These proposals are another milestone down the road of procedural rights and aim to complement a set of three other EU laws agreed since 2010: on the right to translation and interpretation, the right to information, and the right to access a lawyer. The hope is that the new proposals will help to ensure the smooth operation of justice in the EU.

The new proposals include:

  • A Directive aimed at strengthening the presumption of innocence and the right to be present at trial in criminal proceedings: this will guarantee that (1) guilt cannot be inferred by any official decisions or statements before a final conviction; (2) the burden of proof is placed on the prosecution and any doubt benefits the suspect or accused person; (3) the right to remain silent is guaranteed and not used against suspects to secure conviction; and (4) the accused has the right to be present at the trial.
  • A Directive on special safeguards for children suspected or accused of a crime: It is intended that it will make sure that children, who are vulnerable because of their age, have mandatory access to a lawyer at all stages. This means that children would be unable to waive their right to be assisted by a lawyer.
  • A Directive on the right to provisional legal aid for citizens suspected or accused of a crime and for those subject to a European Arrest Warrant
  • A recommendation on procedural safeguards for vulnerable people suspected or accused in criminal proceedings: ensuring that vulnerable people (for example those suffering from physical or mental disabilities) are detected and recognised, and that their special needs are taken into account in criminal proceedings. The recommendation proposes that vulnerable suspects benefit from special safeguards such as mandatory access to a lawyer, assistance by an appropriate third person and medical assistance.
  • A recommendation on the right to legal aid for suspects or accused persons in criminal proceedings: providing common factors to be taken into account in the assessment of whether one has a right to legal aid, and aimed at ensuring the quality and effectiveness of legal aid services and administration.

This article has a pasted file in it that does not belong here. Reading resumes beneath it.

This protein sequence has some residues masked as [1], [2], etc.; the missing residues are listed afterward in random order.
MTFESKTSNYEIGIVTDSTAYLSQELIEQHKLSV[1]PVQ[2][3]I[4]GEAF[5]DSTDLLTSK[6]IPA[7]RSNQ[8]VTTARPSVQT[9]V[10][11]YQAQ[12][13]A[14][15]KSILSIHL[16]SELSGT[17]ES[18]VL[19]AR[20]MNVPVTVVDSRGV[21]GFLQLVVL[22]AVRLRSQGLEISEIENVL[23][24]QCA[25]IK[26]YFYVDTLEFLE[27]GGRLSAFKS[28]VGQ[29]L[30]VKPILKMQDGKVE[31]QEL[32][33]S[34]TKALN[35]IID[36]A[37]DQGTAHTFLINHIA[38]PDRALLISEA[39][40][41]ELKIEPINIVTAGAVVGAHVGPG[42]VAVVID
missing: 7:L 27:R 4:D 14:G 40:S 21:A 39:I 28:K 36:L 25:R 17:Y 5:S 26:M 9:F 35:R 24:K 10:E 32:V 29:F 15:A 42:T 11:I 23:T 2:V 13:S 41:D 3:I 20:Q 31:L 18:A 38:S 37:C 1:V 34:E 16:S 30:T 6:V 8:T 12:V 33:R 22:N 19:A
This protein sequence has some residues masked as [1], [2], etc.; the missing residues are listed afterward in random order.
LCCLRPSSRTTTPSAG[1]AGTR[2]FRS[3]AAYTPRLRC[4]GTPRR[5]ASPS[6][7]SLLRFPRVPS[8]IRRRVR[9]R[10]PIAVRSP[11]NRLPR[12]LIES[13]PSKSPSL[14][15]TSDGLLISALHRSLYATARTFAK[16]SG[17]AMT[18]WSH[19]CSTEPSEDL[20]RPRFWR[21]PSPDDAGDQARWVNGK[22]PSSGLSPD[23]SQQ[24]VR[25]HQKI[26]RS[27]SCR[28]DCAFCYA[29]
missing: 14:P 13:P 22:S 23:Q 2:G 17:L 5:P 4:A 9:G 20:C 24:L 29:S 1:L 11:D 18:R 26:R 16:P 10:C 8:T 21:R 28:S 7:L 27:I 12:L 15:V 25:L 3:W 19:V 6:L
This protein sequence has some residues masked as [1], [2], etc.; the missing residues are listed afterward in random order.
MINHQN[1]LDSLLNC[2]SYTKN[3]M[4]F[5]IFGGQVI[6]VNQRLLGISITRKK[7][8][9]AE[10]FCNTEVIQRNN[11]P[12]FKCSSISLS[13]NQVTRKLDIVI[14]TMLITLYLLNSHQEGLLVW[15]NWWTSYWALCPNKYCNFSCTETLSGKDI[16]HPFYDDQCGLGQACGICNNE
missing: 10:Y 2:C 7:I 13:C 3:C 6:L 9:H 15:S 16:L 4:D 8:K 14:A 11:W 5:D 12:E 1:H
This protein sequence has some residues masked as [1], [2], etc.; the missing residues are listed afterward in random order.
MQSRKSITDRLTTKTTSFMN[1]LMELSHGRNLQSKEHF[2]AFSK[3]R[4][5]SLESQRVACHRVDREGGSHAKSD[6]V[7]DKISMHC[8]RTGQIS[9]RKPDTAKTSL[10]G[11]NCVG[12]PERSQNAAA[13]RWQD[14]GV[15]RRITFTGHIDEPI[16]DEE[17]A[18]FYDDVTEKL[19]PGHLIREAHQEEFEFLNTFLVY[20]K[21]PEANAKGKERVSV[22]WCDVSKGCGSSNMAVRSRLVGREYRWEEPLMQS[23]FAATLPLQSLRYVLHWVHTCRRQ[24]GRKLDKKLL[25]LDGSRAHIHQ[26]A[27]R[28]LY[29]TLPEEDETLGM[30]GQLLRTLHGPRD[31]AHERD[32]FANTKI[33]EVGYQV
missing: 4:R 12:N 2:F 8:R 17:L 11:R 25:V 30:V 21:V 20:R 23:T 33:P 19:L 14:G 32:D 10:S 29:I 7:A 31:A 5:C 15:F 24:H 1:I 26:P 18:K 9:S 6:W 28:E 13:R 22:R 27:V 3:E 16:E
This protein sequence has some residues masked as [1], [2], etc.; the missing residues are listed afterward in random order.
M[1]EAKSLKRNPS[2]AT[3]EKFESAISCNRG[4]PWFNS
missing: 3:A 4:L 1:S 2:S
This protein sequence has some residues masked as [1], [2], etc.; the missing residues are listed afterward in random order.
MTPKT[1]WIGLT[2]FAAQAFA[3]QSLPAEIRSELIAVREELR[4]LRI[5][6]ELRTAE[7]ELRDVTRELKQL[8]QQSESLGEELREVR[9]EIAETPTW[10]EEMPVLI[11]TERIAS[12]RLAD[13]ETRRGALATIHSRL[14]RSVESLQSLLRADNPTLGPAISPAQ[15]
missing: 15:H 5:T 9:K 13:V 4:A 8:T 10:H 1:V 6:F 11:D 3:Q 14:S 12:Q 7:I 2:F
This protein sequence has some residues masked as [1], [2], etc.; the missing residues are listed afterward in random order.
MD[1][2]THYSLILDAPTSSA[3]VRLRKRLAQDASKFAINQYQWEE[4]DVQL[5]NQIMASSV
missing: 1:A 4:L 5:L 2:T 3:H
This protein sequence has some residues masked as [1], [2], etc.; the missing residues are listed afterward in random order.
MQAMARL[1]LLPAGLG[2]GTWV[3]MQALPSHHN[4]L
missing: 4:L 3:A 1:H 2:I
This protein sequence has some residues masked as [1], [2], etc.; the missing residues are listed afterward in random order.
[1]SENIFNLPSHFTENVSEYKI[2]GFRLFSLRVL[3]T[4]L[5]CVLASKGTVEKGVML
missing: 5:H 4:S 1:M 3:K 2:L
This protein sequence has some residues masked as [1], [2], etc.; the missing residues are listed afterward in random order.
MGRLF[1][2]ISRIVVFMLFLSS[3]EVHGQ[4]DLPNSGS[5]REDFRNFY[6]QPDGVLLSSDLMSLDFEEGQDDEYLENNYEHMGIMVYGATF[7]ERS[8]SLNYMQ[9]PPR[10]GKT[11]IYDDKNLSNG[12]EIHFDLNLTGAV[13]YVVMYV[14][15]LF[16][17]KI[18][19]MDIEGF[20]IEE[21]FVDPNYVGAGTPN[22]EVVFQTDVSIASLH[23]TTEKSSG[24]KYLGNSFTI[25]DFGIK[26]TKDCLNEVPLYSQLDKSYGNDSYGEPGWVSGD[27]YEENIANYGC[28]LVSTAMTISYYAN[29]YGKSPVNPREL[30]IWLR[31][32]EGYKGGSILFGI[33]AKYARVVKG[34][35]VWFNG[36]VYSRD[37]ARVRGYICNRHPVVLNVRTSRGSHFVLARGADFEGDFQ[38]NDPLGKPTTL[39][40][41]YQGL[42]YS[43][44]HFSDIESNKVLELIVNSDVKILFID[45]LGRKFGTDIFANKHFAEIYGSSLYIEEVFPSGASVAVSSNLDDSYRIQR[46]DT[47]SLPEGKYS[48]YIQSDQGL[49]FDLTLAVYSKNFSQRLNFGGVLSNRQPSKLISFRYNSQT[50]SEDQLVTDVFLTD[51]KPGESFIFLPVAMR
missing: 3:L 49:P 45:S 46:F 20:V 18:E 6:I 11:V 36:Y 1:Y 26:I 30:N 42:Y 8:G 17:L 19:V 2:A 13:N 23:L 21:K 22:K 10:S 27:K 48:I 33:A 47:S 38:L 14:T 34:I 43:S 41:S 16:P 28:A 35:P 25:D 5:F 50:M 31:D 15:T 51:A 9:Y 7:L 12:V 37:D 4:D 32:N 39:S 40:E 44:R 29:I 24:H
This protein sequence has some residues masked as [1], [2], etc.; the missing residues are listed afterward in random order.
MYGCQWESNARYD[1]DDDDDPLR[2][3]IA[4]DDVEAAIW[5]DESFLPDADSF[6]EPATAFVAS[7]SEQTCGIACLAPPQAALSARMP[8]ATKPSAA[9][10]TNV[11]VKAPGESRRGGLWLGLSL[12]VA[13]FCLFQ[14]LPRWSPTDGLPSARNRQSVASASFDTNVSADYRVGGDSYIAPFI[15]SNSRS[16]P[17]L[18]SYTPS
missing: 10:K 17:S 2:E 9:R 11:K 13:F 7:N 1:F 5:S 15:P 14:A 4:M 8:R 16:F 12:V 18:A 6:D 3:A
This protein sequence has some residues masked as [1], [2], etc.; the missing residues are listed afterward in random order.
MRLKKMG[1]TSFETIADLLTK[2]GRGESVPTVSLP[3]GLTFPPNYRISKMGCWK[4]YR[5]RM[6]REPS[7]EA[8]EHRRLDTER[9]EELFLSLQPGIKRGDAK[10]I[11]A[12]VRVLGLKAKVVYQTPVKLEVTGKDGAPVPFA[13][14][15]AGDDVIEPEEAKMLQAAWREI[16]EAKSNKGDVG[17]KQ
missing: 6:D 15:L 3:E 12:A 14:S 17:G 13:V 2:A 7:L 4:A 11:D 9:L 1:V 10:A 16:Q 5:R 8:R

Contact Lewis Nedas’ Criminal Lawyers in London

If you have been charged or fear you may be charged with a criminal offence in another EU country and require specialist legal, advice please contact our solicitors Jeffrey Lewis or Siobhain Egan on 020 7387 2032 or complete our online enquiry form here.

This blog post is intended as a news item only - no connection between Lewis Nedas and the parties concerned is intended or implied.

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EU Adopts Directive on the Right of Access to a Lawyer

Earlier this month the EU Council of Ministers formally adopted a Directive on an accused’s right to have access to a lawyer in criminal proceedings. Member States will have until October 2016 to enact the Directive into their national laws.

Once in force, the new law will apply to an estimated eight million criminal proceedings every year across the 28 EU Member States.

Roadmap of rights

The Directive has been in the pipeline for a long time. It forms part of the measures included in a November 2009 resolution of the Council of Europe, which set out a roadmap “for strengthening procedural rights of suspected or accused persons in criminal proceedings”.